Objectives. Cholesteryl ester transfer protein (CETP) plays a key role in the metabolism of high-density lipoprotein (HDL), a strong, inverse, independent risk factor for cardiovascular disease. We sought to investigate the relationship between a common variant of CETP gene, the Taq1 B polymorphism, that has been previously associated with CETP blood concentrations, and the risk of ischaemic stroke in a genetically homogenous population from the Sardinia island, Italy. This population has been previously shown to be a highly conservative sample. Design. A total of 215 cases of ischaemic stroke and 236 controls were selected and characterized for the CETP Taq1 B polymorphism. Allele and genotype frequencies were compared amongst cases and controls. Results. Age, hypertension and hypercholesterolaemia were independent risk factors for stroke in this cohort. We found that presence of the CETP Taq1 B2 allele was associated with a significantly decreased risk of ischaemic stroke when assuming a recessive mode of inheritance (OR 0.55, 95% CI = 0.34-0.90, P = 0.017). This result was confirmed by multivariate analysis, after adjustment for age, presence of hypertension and hypercholesterolaemia (OR 0.53, 95% CI = 0.32-0.88, P = 0.014). By performing separate analysis for gender we found that the effect was present in females but not in males, with a significant sex-CETP gene variant interaction for both recessive (P = 0.005) and additive (P = 0.029) modes of inheritance. Conclusions. Our data suggest that the Taq1 B2 allelic variant of the CETP gene may be associated, as a protective factor, with occurrence of ischaemic stroke. Further studies are needed to further elucidate the clinical implications of our finding.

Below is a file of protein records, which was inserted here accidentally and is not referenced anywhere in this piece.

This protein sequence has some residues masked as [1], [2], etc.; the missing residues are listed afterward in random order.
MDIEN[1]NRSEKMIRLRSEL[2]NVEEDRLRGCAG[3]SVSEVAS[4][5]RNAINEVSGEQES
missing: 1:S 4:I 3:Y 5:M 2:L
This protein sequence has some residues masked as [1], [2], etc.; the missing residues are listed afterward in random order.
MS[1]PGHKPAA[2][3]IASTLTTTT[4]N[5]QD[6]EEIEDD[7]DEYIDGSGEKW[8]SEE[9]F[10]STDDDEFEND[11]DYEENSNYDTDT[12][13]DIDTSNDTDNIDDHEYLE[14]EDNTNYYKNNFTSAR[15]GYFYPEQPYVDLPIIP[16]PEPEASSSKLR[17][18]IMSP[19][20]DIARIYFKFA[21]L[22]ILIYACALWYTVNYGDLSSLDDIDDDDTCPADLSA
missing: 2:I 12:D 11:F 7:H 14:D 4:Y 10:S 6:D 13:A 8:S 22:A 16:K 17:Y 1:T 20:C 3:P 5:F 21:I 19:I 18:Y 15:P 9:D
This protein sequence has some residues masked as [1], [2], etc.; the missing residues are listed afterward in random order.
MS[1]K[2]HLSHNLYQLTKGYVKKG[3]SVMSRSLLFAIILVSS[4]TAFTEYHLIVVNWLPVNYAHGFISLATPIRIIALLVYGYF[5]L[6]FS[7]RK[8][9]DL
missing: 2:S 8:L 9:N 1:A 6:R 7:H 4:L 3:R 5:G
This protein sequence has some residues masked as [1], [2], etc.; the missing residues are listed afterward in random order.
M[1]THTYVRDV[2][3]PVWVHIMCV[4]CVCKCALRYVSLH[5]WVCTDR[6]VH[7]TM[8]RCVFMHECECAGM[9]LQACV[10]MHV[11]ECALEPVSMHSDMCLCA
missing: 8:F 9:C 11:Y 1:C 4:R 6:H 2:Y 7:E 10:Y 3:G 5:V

- Cholesteryl ester transfer protein
- Ischaemic stroke
- Taq1 B
ASJC Scopus subject areas
- Internal Medicine